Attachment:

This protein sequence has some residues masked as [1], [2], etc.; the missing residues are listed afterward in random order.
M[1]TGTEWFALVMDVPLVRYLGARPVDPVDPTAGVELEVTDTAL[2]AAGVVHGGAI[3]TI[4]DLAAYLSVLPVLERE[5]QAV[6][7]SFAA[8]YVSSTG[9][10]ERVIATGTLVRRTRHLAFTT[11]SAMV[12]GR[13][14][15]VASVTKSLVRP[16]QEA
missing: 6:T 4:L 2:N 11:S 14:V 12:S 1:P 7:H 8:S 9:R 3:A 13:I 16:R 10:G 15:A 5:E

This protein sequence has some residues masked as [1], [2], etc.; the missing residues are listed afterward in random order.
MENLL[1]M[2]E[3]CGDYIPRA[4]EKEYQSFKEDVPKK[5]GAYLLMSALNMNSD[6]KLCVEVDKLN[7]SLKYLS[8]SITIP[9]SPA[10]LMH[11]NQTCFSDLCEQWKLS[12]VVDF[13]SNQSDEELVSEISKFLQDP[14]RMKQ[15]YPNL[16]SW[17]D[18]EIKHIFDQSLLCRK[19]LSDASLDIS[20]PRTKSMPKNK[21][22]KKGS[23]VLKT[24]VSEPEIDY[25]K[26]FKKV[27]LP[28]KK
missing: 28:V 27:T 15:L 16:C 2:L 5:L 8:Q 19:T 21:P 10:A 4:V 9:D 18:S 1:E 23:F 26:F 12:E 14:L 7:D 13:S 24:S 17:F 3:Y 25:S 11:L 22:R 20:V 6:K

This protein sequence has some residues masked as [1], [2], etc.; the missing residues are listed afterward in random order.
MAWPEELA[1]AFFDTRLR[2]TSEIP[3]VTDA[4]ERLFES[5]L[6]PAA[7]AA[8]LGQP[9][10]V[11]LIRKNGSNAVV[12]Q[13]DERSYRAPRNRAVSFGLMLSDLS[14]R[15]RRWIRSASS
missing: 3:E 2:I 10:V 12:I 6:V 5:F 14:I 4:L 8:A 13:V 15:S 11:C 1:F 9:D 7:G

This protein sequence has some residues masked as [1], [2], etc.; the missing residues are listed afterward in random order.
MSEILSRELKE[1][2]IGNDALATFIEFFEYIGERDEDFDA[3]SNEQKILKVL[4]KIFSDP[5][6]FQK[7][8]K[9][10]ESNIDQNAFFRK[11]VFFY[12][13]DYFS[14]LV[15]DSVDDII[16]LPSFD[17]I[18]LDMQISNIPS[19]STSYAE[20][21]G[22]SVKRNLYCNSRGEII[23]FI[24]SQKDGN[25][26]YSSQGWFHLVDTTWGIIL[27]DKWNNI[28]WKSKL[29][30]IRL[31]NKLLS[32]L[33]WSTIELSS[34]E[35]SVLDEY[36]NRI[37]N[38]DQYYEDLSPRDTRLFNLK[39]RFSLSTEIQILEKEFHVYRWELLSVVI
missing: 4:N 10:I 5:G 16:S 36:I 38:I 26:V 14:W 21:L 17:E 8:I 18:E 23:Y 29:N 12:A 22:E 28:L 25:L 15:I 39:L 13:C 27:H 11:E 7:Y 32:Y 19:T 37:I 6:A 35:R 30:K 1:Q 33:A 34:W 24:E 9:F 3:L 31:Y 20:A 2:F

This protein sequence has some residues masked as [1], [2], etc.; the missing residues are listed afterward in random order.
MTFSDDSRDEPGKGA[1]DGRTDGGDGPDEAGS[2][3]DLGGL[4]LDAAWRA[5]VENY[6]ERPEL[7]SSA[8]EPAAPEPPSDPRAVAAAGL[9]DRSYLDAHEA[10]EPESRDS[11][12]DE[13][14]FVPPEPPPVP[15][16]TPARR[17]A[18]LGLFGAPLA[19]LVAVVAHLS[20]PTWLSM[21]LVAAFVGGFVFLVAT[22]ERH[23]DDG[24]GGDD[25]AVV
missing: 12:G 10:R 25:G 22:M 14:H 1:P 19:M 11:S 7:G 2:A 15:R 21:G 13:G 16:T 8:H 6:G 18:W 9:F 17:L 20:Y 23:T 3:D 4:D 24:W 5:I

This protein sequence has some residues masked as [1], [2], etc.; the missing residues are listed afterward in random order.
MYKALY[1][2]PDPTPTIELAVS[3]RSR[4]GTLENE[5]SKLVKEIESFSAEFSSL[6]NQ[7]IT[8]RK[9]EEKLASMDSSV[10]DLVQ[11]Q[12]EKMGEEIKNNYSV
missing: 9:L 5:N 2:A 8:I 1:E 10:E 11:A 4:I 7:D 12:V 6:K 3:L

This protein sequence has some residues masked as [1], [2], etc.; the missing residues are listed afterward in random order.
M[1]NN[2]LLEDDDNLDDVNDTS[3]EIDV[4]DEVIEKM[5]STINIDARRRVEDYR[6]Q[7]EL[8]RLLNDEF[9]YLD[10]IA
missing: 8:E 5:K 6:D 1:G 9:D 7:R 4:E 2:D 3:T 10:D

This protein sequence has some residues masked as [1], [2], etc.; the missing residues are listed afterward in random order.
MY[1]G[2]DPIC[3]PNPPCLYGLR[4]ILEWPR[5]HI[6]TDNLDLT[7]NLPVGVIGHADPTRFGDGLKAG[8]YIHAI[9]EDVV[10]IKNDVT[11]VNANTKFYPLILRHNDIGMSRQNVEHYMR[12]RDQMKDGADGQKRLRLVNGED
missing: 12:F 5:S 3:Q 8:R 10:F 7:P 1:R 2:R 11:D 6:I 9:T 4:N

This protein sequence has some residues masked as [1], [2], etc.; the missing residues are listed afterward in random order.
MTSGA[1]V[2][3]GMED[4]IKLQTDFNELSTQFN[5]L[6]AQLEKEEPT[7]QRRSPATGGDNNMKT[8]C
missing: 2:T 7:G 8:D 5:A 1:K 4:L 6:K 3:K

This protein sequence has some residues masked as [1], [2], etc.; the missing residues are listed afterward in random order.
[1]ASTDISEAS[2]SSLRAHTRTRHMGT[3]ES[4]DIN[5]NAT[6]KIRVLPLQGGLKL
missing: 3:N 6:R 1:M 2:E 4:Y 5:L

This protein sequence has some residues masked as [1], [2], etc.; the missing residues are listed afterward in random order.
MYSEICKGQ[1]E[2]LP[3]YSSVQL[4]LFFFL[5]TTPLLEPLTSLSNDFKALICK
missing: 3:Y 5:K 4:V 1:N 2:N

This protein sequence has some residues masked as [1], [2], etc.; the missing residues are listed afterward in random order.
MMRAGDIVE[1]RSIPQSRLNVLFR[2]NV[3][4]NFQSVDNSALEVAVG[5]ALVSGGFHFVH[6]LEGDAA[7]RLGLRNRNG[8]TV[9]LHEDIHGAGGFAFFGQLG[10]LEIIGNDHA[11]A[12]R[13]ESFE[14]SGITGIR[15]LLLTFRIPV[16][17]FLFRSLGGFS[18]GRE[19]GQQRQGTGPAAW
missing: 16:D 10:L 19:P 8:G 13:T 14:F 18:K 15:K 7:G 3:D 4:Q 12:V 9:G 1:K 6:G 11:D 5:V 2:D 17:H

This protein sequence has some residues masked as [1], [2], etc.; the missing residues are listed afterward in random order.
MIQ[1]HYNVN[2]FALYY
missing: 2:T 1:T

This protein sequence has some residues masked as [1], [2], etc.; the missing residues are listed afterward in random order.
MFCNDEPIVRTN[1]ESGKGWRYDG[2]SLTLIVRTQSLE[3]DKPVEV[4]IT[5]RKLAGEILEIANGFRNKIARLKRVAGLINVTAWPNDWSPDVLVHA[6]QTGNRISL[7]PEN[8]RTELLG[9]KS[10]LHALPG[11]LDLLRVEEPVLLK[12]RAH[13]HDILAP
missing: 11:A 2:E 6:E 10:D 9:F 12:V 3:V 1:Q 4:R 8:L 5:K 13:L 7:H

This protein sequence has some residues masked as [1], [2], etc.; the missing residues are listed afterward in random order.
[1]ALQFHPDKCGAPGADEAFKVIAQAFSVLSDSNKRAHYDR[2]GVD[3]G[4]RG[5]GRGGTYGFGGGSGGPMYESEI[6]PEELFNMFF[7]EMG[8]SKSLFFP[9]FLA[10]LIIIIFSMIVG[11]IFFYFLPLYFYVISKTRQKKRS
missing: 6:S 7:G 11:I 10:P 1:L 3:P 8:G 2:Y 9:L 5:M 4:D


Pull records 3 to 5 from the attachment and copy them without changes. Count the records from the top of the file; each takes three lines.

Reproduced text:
This protein sequence has some residues masked as [1], [2], etc.; the missing residues are listed afterward in random order.
MAWPEELA[1]AFFDTRLR[2]TSEIP[3]VTDA[4]ERLFES[5]L[6]PAA[7]AA[8]LGQP[9][10]V[11]LIRKNGSNAVV[12]Q[13]DERSYRAPRNRAVSFGLMLSDLS[14]R[15]RRWIRSASS
missing: 3:E 2:I 10:V 12:I 6:V 5:F 14:I 4:L 8:A 13:V 15:S 11:C 1:F 9:D 7:G

This protein sequence has some residues masked as [1], [2], etc.; the missing residues are listed afterward in random order.
MSEILSRELKE[1][2]IGNDALATFIEFFEYIGERDEDFDA[3]SNEQKILKVL[4]KIFSDP[5][6]FQK[7][8]K[9][10]ESNIDQNAFFRK[11]VFFY[12][13]DYFS[14]LV[15]DSVDDII[16]LPSFD[17]I[18]LDMQISNIPS[19]STSYAE[20][21]G[22]SVKRNLYCNSRGEII[23]FI[24]SQKDGN[25][26]YSSQGWFHLVDTTWGIIL[27]DKWNNI[28]WKSKL[29][30]IRL[31]NKLLS[32]L[33]WSTIELSS[34]E[35]SVLDEY[36]NRI[37]N[38]DQYYEDLSPRDTRLFNLK[39]RFSLSTEIQILEKEFHVYRWELLSVVI
missing: 4:N 10:I 5:G 16:S 36:I 38:I 26:V 14:W 21:L 17:E 8:I 18:E 23:Y 29:N 12:A 22:E 28:L 25:L 15:I 39:L 13:C 27:H 11:E 7:Y 32:Y 19:T 37:I 6:A 35:R 30:K 1:Q 33:A 34:W 24:E 9:F 3:L 31:Y 20:A 2:F

This protein sequence has some residues masked as [1], [2], etc.; the missing residues are listed afterward in random order.
MTFSDDSRDEPGKGA[1]DGRTDGGDGPDEAGS[2][3]DLGGL[4]LDAAWRA[5]VENY[6]ERPEL[7]SSA[8]EPAAPEPPSDPRAVAAAGL[9]DRSYLDAHEA[10]EPESRDS[11][12]DE[13][14]FVPPEPPPVP[15][16]TPARR[17]A[18]LGLFGAPLA[19]LVAVVAHLS[20]PTWLSM[21]LVAAFVGGFVFLVAT[22]ERH[23]DDG[24]GGDD[25]AVV
missing: 12:G 10:R 25:G 22:M 14:H 1:P 19:M 11:S 7:G 2:A 15:R 21:G 13:G 16:T 8:H 6:G 18:W 9:F 17:L 20:Y 23:T 3:D 4:D 24:W 5:I